Victoria here, marveling at the achievements of a prolific author whose work is familiar to me more from the television adaptations than from the novels themselves. Shame on me. But I excuse myself on the grounds that a year of Dickens, Elliott, Hardy, et. al.  in a college English Victorian lit class filled my head with so many characters I dared not take on Trollope.  So now is the time for all those novels, a delightful prospect ahead.

The Pallisers was filmed over 13 months and shown in 1974 in 26 episodes.  It is available wherever BBC CDs are sold or streamed. Many of your favorite British stars are featured: Susan Hampshire, Derek Jacobi, Penelope Keith, Anthony Andrews, Anna Massey, and Jeremy Irons.,

The Barchester Chronicles was broadcast in 1982, also by the BBC. It combined several of Trollope’s novels set in Barsetshire: The Warden, Barchester Towers, and others.

I was surprised to see that many consider the series to be Alan Rickman’s break-out role.  He plays Rev. Obadiah Slope, an oily character who duels verbally with Mrs. Proudie, the Bishop’s wife.

In the series, Geraldine McEwan plays Mrs. Proudie, with other stars such as Donald Pleasence, Susan Hampshire, and Nigel Hawthorne in starring roles.

To watch an excerpt here, click on the arrow on the BBC site.  Clive Swift appears as Bishop Proudie, Geraldine McEwan as Mrs. Proudie, and Alan Rickman as Obadiah Slope.

In the above illustrated set, Barchester Chronicles is combined with two additional Trolloppe stories produced by the BBC, both scripted by Andrew Davies.

The Way We Live Now :Trollope’s story of power, greed and corruption set in the political and financial world of London is startlingly contemporary, with many parallels to recent city scandals. Its four episodes won the BAFTA for Best Drama Serial in 2002, and featured David Suchet.

He Knew He Was Right  2004, was also scripted by Andrew Davies and had four episodes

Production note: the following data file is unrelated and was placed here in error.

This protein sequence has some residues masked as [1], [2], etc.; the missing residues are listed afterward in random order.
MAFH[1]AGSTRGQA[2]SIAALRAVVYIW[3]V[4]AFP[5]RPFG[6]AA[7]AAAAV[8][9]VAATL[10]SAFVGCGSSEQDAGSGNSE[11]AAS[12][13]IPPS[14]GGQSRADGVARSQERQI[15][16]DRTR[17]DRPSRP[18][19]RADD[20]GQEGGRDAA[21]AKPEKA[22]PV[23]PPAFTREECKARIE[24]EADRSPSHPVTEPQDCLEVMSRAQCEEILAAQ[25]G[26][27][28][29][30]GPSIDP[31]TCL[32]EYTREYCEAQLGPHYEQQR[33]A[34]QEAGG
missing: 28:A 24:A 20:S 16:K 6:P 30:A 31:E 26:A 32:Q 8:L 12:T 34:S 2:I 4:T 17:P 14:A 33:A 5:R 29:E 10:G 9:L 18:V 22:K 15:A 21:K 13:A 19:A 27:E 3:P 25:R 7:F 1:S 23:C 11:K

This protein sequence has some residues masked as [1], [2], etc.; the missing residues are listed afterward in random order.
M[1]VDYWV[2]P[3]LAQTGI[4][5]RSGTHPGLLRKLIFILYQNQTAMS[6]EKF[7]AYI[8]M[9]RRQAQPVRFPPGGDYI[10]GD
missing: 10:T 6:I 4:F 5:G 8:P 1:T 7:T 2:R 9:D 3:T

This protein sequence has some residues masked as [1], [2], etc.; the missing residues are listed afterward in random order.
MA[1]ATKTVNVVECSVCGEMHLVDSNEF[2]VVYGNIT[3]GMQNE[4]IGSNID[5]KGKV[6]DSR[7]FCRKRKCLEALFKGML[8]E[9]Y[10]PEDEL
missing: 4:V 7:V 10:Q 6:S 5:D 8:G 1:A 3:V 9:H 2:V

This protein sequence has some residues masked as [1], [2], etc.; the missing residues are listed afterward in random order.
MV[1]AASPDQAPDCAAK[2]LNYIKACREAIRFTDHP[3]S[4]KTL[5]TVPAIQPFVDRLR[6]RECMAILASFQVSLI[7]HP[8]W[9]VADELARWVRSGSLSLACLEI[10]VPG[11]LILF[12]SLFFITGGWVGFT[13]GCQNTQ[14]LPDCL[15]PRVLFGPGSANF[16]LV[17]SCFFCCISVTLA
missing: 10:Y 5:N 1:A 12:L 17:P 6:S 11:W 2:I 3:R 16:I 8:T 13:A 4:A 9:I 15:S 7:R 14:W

Trollope wrote every day from 5-8 am before going to his job in the Post Office. this is an example I would dearly love to emulate. Alas, I have too little self-discipline!

Trollope traveled the world in his capacity as an inspector for the post office.  He also instituted the use of the famous pillar box in 1853, familiar to all travelers in the UK.

One of many varied styles of Royal Mail Pillar Boxes

Anthony Trollope’s mother, Frances Milton Trollope (1779 – 1863) was an English novelist and travel writer. She took her children to America to live in a utopian community, but their fortunes fared no better there than in England.

Fanny Trollope by Auguste Hervieu c. 1832

After their return to England, she wrote Domestic Manners of the Americans (1832), which sold well. Subsequent novels were also moderately successful and she is cited as an influence on the anti-slavery movement. Her novels generally dealt with social issues, though she was also well known for her travel writings; her books number over a hundred. She spent most of her later life in Florence where she died and is buried.

The contemporary British novelist Joanna Trollope (b. 1943) is an indirect descendant of Anthony Trollope.  She has written almost twenty novels and received an OBE from the Queen in 19996.

Joanna Trollope, 2011

She is the author of last year’s re-working of Jane Austens Sense and Sensibility, part of a project to have illustrious modern writers re-do the famous plots and characters of the Austen novels after 200 years. Her website is here.

Angela Thirkell ia not in anyway related to Anthony Trollope, but she is a popular writer who has used his imaginary Barsetshire as the setting for many of her novels.

Angela Thirkell by John Collier, 1914

Her novels are witty and often ironic examinations of county and parish life in 1930’s, 1940’s and post-war England. Educated in London and Paris, she moved to Australia with her second husband. Never happy there, she returned to England in 1929 and stayed. High Rising, her second novel, published in 1933, was the first of many set in upper middle class circles.Getting to know here work is a delight.  I am a proud member of The Angela Thirkell Society; click here to learn more.

Pomfret Towers by Angela Thirkell
, a good place to start if you are not familiar with her work

To return to our birthday boy, I am sure it will be easy to find a readers group pursuing a deeper knowledge of Anthony Trollope in this bicentennial year.  Want to join me?

Royal Mail Stamp to be issued soon
It seems only fitting that the Royal Mail will issues a stamp honoring Trollope on his bicentennial, After alll, he was one of their own.  For more information, click here,


Saturday, May 9th

To celebrate the bicentenary of the Battle of Waterloo, the Costume Society is holding the first of their Jubilee Year Study Days in Bath.